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Towards a psychosocial theory of ageing with lifelong intellectual disability

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dc.contributor.advisor Coughlan, Barry
dc.contributor.author Dukes, Eileen
dc.date.accessioned 2019-02-08T15:04:35Z
dc.date.available 2019-02-08T15:04:35Z
dc.date.issued 2018
dc.identifier.uri http://hdl.handle.net/10344/7569
dc.description peer-reviewed en_US
dc.description.abstract Background: In the context of ageing populations in the western world, people with lifelong disability are among the fastest growing groups of older people. The largest sub-group of these are older people with intellectual disability. Yet little is known about how men and women with lifelong intellectual disability experience their later years. The purpose of the study is to develop a better apprehension of what ageing implies for those with lifelong intellectual disability, through direct consultation about psychosocial aspects of their lives. Method: This is a cross-sectional study carried out in a community based service for adults with moderate to severe intellectual disability in South West Ireland. It utilised a qualitative approach with a non-experimental, exploratory design. Participants (n=46) ranged in age from 36 to 76, with a mean age of 52. There were 24 males and 22 females. Participants lived in community residential houses (54%), with family (39%), in supported living (4%) and in a community hospital (2%). Fifty five interviews were undertaken. Data analysis drew on the principles of the Constructivist Grounded Theory Method. Results: The findings point to a life course theory of ageing and show that outcomes in ageing with lifelong intellectual disability are a function of both the ageing process and how age-related changes interface with the lived environment. Ageing well is linked to the quality and timing of supports received across five areas (1) self-determination (2)safety and security (3) social participation (4) loss and spirituality (5)coping patterns. A planning tool is developed from the findings and is used to identify individualised supports required across these five areas (Wellness in Ageing Tool – Intellectual Disability – WiAT-ID). Conclusions: (1) ageing experience cannot be set apart from whole of life experience (2) a five area support model, grounded in the experiential reality of actual lives, facilitates psychological and social wellness as men and women with lifelong intellectual disability grow old. en_US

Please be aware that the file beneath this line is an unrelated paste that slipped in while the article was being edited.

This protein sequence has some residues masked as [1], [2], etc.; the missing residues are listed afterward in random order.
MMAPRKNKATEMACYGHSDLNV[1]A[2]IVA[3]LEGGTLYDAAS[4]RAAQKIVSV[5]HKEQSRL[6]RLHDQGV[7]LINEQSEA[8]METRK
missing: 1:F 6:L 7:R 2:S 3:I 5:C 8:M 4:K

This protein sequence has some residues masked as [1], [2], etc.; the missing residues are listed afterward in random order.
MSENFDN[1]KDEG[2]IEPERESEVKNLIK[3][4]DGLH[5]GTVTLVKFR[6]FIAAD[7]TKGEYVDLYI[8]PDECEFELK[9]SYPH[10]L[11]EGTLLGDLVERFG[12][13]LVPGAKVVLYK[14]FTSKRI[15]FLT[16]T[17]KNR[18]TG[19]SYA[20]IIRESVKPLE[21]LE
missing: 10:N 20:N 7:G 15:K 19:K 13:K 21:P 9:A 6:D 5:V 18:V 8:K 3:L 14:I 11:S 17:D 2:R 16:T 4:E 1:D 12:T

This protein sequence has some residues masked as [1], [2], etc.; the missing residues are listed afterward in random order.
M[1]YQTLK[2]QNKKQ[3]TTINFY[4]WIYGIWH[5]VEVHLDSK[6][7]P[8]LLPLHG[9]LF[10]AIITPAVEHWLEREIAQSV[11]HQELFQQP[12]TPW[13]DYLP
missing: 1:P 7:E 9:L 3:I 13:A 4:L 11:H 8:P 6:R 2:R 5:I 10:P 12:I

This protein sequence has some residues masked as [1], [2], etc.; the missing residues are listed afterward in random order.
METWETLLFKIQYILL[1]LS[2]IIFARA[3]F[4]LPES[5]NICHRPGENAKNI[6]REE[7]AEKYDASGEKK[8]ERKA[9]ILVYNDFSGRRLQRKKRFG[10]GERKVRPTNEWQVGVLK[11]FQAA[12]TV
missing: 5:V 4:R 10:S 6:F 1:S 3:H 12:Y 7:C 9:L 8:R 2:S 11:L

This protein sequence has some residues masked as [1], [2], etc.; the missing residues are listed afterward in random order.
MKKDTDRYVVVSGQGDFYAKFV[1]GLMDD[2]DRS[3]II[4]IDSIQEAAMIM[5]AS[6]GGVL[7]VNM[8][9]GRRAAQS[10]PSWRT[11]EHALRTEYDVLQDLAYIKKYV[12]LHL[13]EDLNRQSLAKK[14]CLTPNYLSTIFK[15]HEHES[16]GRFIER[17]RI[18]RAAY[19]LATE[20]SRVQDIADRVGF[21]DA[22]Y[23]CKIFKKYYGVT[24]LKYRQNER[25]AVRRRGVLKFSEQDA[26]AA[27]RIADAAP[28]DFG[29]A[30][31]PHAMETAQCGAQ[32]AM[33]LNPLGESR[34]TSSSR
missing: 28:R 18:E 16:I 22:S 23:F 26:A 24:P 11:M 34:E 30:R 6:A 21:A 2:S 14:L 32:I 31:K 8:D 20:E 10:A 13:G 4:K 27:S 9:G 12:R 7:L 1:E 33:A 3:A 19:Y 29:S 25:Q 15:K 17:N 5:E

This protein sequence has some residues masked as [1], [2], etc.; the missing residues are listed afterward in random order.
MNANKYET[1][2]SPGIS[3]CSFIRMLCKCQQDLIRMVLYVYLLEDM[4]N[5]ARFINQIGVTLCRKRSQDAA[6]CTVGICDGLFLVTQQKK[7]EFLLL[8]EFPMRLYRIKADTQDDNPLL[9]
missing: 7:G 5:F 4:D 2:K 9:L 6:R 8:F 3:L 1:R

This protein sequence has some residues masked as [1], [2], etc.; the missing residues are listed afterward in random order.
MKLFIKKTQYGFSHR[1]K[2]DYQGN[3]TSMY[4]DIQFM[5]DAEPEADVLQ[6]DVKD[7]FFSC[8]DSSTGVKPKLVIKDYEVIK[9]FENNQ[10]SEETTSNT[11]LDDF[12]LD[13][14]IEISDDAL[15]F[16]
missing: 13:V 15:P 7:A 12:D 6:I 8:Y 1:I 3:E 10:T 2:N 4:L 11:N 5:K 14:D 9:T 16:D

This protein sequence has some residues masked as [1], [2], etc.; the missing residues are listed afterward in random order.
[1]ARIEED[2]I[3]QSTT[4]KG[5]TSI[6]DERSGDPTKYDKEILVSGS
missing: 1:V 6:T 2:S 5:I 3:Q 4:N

dc.language.iso eng en_US
dc.publisher University of Limerick en_US
dc.subject intellectual disability en_US
dc.subject ageing population en_US
dc.subject social engagement en_US
dc.title Towards a psychosocial theory of ageing with lifelong intellectual disability en_US
dc.type info:eu-repo/semantics/masterThesis en_US
dc.type.supercollection all_ul_research en_US
dc.type.supercollection ul_published_reviewed en_US
dc.type.supercollection ul_theses_dissertations en_US
dc.rights.accessrights info:eu-repo/semantics/openAccess en_US


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